Principal Investigator: Robert Sackstein, M.D., Ph.D.
Institution: University of Florida International University, Miami, FL
Analysis of E-selectin Ligands of Human Acute Leukemia Cells and their Biology in Leukemogenesis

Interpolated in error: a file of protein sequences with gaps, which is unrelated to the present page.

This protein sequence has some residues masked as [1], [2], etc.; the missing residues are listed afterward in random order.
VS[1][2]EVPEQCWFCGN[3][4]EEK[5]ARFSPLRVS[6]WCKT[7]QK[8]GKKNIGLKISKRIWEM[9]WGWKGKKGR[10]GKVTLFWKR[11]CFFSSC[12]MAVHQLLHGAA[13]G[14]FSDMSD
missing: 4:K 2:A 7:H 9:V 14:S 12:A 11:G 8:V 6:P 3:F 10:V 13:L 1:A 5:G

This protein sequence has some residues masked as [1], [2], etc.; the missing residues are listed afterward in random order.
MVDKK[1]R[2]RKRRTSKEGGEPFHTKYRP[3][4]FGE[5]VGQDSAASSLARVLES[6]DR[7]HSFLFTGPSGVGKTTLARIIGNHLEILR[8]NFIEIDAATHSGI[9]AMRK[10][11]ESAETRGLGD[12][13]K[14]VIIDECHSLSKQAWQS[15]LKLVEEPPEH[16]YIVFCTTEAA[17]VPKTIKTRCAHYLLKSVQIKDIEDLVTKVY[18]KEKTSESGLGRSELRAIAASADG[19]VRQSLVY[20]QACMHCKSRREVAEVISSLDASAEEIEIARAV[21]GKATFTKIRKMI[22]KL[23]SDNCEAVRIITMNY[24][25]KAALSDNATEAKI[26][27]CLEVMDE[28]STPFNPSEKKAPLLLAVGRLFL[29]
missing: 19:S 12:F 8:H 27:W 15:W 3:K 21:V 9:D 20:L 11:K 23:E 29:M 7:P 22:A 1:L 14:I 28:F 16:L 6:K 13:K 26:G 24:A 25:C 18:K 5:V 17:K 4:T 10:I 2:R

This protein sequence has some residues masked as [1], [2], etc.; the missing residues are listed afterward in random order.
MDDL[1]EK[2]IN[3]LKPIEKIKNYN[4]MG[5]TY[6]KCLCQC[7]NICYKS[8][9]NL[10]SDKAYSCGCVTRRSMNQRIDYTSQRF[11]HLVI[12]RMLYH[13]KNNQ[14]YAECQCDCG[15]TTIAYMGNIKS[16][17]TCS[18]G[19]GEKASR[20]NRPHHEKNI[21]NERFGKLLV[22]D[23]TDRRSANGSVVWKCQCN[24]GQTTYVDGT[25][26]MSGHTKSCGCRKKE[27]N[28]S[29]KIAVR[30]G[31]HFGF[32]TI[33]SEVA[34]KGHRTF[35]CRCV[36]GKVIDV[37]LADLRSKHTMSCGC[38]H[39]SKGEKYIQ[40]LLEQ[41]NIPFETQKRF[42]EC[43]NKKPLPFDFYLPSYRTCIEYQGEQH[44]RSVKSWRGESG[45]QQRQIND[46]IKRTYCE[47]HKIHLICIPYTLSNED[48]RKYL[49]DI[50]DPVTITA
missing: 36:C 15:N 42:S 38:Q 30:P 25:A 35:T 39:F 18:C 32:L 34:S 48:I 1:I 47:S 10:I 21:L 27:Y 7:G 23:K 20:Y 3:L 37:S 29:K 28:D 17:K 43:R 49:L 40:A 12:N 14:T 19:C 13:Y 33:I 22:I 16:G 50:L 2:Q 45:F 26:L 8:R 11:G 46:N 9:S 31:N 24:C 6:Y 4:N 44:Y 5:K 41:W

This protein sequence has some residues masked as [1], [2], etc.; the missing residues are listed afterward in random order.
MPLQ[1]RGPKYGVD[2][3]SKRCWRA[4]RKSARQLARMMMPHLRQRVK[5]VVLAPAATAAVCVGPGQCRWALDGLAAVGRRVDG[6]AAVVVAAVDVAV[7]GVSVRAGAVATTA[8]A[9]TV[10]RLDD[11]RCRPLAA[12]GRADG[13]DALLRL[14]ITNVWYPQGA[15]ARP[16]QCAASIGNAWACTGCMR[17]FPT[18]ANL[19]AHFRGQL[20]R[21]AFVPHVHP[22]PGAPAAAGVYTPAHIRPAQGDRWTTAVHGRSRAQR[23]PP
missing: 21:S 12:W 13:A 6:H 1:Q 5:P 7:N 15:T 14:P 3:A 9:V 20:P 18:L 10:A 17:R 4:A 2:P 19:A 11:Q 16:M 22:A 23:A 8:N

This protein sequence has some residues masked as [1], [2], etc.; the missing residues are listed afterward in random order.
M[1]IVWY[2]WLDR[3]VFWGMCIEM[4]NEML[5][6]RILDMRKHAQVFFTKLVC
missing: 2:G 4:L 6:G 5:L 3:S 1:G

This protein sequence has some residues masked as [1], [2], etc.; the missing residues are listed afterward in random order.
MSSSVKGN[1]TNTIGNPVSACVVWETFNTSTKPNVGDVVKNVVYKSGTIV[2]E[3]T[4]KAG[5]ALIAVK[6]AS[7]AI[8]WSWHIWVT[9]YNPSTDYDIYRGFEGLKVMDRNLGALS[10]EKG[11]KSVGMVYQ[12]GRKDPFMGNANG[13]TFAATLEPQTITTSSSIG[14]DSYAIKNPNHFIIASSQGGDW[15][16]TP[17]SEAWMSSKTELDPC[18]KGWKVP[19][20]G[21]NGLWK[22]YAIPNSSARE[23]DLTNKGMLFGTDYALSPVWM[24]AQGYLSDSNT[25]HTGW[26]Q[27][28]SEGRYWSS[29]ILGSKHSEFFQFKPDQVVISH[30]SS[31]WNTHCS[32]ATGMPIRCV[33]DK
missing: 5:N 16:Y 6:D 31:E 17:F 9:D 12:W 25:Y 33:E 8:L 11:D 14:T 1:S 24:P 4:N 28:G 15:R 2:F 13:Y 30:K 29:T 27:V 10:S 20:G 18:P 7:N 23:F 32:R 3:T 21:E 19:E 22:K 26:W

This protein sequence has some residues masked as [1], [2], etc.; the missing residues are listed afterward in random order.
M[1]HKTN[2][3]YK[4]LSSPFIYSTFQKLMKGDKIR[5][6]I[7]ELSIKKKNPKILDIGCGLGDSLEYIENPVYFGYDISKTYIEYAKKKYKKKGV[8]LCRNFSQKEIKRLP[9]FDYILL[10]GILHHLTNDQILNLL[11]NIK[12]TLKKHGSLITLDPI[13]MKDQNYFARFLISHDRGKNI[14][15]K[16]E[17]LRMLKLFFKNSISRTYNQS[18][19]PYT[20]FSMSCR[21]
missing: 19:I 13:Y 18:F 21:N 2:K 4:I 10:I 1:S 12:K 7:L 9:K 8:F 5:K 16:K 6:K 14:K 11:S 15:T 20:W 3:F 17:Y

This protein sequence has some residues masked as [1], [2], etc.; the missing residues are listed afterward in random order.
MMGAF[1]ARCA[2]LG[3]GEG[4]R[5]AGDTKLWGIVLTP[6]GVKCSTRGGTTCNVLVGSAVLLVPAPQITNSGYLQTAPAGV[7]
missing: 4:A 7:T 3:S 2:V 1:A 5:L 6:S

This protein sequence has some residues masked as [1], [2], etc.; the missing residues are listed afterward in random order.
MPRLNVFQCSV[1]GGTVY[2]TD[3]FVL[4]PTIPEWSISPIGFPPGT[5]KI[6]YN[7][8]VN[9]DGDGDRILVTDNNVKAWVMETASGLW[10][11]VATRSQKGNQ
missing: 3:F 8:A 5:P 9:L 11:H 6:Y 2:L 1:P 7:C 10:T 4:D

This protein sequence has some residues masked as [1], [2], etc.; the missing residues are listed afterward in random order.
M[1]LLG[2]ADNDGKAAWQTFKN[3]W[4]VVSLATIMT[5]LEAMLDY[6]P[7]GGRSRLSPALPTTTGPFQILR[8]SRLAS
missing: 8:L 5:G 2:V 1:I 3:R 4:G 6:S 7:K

The tetrasaccharide known as “sialylated Lewis X” (sLeX; CD15s) is the prototypical binding determinant for E- selectin (CD62E), a Ca++-dependent lectin expressed on vascular endothelial cells. Through investigations described herein, we aim to unveil how this structure, and the underlying glycosyltransferases (GTs) controlling its biosynthesis, mediate(s) human leukemogenesis. The sLeX motif can be presented on cell surfaces on protein (i.e., glycoprotein) and/or lipid (i.e., glycolipid) scaffolds, and these glycoconjugates (known as “E-selectin ligands”) program shear-resistant adhesion to endothelial cells. E-selectin is typically not displayed on resting vascular endothelial cells, and its expression is induced by inflammatory cytokines such as TNF and IL-1. How- ever, conspicuously, E-selectin is constitutively expressed on bone marrow (BM) sinusoidal vessels where it is known to play a key role in mediating migration of circulating cells to BM, a process critical to blood cell recovery following hematopoietic stem cell transplantation (HSCT). Beyond its role in recruiting hematopoietic stem/pro- genitor cells (HSPCs) to BM, it is well-known that E-selectin expression on marrow microvessels serves a fun- damental role in creation of hematopoietic growth-promoting microenvironments, collectively known as “vascular niches”. Studies from our laboratory have shown that human HSPCs express a variety of E-selectin ligands, and we have also observed that leukemic blasts characteristically express E-selectin ligands. We hypothesize that engagement of E-selectin ligands on human acute leukemia cells programs efficient BM metastasis and also enables niche lodgment, serving to displace resident HSPCs from their proper growth microenvironment and thereby promoting leukemic cell proliferation. In this proposal, using E-selectin binding assays under both static and fluid shear conditions, together with complementary techniques in flow cytometry and western blotting, we will analyze the E-selectin binding activity of leukemia cells isolated from blood and BM of patients with acute leukemias. We will identify the pertinent sLeX-bearing glycoconjugates among the different types of human leu- kemia cells, measure the ability of such glycoconjugates to engage E-selectin, and determine how expression of Golgi GTs shape creation of sLeX modifications among the different E-selectin ligands. This information will be integrated with various biochemical approaches including metabolic inhibition of glycosylation and cell surface glycoengineering to custom-modify sLeX display to assess the extent to which sLeX presentation on a specific protein and/or lipid scaffold licenses E-selectin binding among blasts from various subtypes of human acute leukemias, and the impact of the relevant E-selectin receptor/ligand interaction(s) in leukemia cell biology. The results of proposed studies will be key to elucidating the glycobiology of leukemogenesis, and should also pro- vide fundamental insights for establishing novel strategies to treat acute leukemias by selectively interrupting sLeX expression and/or E-selectin ligand-mediated processes, and for potential therapy/prognosis stratification schemas based on sLeX levels and/or the expression of distinct E-selectin ligands on acute leukemia cells. Relevance: Acute leukemia arises because abnormal white cell precursors proliferate within special growth zones within the bone marrow. There is increasing evidence that these growth zones are created by the display of particular sugar molecules on the surface of blood cells that act like Velcro to anchor the cells to marrow vessels. This research project will study these sugar structures and how they are made, with anticipation that information obtained will pave the way for more effective therapies for acute leukemias and may also allow for more precise identification of patients needing more intensive treatment and/or closer monitoring.